Owen and I were talking about Christmas while driving home today.
I said, "Are you excited about Christmas?"
Owen said, "Yes. Santa comes at Christmas!"
"That's right!" I said. "What else happens at Christmas?"
"I get lots and lots of presents!"
Oh dear, I think. He's two and already a little consumer. Trying to get the Christ back in Christmas, I say, "Who has a birthday on Christmas?"
Owen thinks long and hard, "Baby Joel!"
"No," I say, attempting to cram some spiritual training into Owen's day, "Baby Jesus."
"Who's that guy?"
"You know who Baby Jesus is. He made the world. And Christmas is his birthday. We say, 'Happy Birthday Jesus' on Christmas." As I say this out loud, I realize that it's such an odd thing to say and an odder thing for a toddler to understand.
Owen is silent for a few minutes. "Baby Joel's birthday?"
"No honey, Baby Jesus. You know, God's son." After all, throwing the trinity into the mix should clear everything right up for Owen. Maybe I'll explain how Lutherans believe that communion is both the actual body and blood and a symbol of it while I'm at it...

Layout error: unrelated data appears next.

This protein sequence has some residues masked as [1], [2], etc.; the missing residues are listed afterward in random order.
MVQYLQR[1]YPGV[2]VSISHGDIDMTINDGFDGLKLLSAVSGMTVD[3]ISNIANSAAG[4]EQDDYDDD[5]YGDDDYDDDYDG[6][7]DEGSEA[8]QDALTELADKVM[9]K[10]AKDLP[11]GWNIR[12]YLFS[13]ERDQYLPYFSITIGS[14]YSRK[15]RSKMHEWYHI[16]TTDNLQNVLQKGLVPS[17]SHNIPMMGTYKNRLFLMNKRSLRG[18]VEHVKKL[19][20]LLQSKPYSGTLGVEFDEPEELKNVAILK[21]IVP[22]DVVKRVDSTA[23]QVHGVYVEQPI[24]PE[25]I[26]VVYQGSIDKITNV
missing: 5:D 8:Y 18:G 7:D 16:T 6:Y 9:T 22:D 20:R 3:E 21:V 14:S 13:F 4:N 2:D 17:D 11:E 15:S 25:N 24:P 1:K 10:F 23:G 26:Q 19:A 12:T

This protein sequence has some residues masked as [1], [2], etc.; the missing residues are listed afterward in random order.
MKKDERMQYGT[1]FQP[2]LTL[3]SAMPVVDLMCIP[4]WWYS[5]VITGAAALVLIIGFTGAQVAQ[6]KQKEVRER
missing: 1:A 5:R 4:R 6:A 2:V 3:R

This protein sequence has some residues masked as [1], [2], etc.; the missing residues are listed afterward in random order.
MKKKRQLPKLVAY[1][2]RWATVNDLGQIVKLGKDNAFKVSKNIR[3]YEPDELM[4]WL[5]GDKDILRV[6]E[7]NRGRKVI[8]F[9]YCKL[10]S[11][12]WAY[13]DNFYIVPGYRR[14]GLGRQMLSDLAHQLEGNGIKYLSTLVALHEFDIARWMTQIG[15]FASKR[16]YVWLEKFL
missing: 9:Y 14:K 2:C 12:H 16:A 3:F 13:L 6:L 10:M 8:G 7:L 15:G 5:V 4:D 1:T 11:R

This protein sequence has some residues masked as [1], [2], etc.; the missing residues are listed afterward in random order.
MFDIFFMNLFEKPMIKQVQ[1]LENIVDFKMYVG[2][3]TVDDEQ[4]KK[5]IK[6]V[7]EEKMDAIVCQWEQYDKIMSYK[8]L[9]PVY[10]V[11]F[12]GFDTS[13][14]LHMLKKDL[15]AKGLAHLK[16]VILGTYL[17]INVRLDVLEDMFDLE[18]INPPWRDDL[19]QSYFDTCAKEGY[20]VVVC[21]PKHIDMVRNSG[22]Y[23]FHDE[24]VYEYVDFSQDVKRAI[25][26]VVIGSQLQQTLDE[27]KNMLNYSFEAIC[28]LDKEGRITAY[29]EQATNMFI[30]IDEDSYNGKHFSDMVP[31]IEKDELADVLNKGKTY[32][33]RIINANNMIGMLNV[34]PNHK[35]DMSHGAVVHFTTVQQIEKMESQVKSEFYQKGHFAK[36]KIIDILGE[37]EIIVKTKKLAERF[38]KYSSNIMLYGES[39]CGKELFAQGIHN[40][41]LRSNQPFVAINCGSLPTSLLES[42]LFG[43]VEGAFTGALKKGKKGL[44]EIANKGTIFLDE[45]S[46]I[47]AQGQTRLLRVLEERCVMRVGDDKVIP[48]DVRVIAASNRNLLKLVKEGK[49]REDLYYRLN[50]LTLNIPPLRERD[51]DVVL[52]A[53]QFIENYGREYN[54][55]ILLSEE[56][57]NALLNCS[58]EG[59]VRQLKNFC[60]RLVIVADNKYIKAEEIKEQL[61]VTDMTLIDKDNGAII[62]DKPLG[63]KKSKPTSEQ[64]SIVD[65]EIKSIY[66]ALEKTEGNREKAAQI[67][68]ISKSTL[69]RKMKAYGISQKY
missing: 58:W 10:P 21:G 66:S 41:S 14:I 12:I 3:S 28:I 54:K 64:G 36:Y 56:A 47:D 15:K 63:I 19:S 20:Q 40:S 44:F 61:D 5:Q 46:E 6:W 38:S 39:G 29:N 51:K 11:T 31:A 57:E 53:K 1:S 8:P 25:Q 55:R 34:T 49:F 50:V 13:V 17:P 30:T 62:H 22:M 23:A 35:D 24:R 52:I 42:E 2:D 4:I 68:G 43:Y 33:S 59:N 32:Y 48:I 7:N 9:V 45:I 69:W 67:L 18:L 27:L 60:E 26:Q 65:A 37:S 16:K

"Baby Evan's birthday?" Maybe he's linking the fact that Evan's dad is a pastor, therefore, perhaps a little more acquainted with Jesus? Am I stretching a bit here?
"No, Baby Jesus."
"Baby Austin? Baby Cara? Baby Ryan? Baby Joel? Baby Hippo?" At this point, he breaks up laughing at his own hilarity.
"No, Owen. Baby Jesus. It's his birthday on Christmas."
"Oh." He's silent for a moment. I have a new appreciation for anybody who teaches preschool Sunday School. It's really, really hard to make something that I'm still puzzling over make sense to a toddler. Owen speaks up, "Mommy?"
"Can we have rainbow cake for Baby Jesus's birthday?"
Maybe it's just that easy. "Sure, honey."